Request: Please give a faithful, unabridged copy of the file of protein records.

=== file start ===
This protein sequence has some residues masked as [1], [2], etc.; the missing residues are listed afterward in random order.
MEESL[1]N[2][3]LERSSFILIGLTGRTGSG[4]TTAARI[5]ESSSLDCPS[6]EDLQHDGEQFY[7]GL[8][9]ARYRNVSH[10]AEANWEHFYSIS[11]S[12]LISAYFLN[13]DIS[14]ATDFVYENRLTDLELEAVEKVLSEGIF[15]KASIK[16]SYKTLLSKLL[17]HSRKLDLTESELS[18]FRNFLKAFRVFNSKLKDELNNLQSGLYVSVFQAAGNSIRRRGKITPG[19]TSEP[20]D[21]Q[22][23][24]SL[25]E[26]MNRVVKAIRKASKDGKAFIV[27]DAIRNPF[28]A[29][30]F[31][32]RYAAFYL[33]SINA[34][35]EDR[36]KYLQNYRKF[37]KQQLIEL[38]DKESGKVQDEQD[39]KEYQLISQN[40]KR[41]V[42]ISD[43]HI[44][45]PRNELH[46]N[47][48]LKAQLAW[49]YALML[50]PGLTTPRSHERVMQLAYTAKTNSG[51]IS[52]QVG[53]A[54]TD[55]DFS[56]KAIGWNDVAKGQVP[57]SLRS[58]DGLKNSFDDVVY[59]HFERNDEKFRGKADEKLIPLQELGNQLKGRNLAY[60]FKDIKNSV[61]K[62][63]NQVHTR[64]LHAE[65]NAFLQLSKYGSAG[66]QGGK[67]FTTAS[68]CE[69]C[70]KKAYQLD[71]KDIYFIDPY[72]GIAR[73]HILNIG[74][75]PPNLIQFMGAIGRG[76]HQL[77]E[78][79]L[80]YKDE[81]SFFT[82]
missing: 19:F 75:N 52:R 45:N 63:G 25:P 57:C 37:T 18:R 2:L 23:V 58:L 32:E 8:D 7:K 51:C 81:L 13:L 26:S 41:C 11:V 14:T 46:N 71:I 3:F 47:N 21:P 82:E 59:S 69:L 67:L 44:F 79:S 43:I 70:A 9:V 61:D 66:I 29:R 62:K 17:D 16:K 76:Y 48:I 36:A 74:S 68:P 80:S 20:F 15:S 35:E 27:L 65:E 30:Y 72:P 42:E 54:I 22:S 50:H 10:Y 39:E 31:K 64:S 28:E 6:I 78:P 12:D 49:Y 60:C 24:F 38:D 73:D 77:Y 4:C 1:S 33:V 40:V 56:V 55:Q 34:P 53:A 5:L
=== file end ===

This protein sequence has some residues masked as [1], [2], etc.; the missing residues are listed afterward in random order.
MEESL[1]N[2][3]LERSSFILIGLTGRTGSG[4]TTAARI[5]ESSSLDCPS[6]EDLQHDGEQFY[7]GL[8][9]ARYRNVSH[10]AEANWEHFYSIS[11]S[12]LISAYFLN[13]DIS[14]ATDFVYENRLTDLELEAVEKVLSEGIF[15]KASIK[16]SYKTLLSKLL[17]HSRKLDLTESELS[18]FRNFLKAFRVFNSKLKDELNNLQSGLYVSVFQAAGNSIRRRGKITPG[19]TSEP[20]D[21]Q[22][23][24]SL[25]E[26]MNRVVKAIRKASKDGKAFIV[27]DAIRNPF[28]A[29][30]F[31][32]RYAAFYL[33]SINA[34][35]EDR[36]KYLQNYRKF[37]KQQLIEL[38]DKESGKVQDEQD[39]KEYQLISQN[40]KR[41]V[42]ISD[43]HI[44][45]PRNELH[46]N[47][48]LKAQLAW[49]YALML[50]PGLTTPRSHERVMQLAYTAKTNSG[51]IS[52]QVG[53]A[54]TD[55]DFS[56]KAIGWNDVAKGQVP[57]SLRS[58]DGLKNSFDDVVY[59]HFERNDEKFRGKADEKLIPLQELGNQLKGRNLAY[60]FKDIKNSV[61]K[62][63]NQVHTR[64]LHAE[65]NAFLQLSKYGSAG[66]QGGK[67]FTTAS[68]CE[69]C[70]KKAYQLD[71]KDIYFIDPY[72]GIAR[73]HILNIG[74][75]PPNLIQFMGAIGRG[76]HQL[77]E[78][79]L[80]YKDE[81]SFFT[82]
missing: 19:F 75:N 52:R 45:N 63:G 25:P 57:C 37:T 18:R 2:L 23:V 58:L 32:E 8:D 7:K 51:C 81:L 13:L 26:S 41:C 11:V 14:T 46:N 71:I 3:F 47:N 21:P 82:E 59:S 69:L 67:L 44:F 79:S 43:I 70:A 9:V 61:D 66:I 29:R 62:K 17:D 16:K 76:Y 48:I 36:A 74:S 68:P 80:S 20:F 15:S 35:E 27:L 65:E 30:Y 72:P 42:E 54:I 22:S 50:H 10:Y 39:E 31:K 64:S 28:E 6:I 78:P 12:D 49:Y 60:C 24:F 38:D 73:D 77:Y 4:C 1:S 33:V 40:V 56:V 55:Q 34:P 53:A 5:L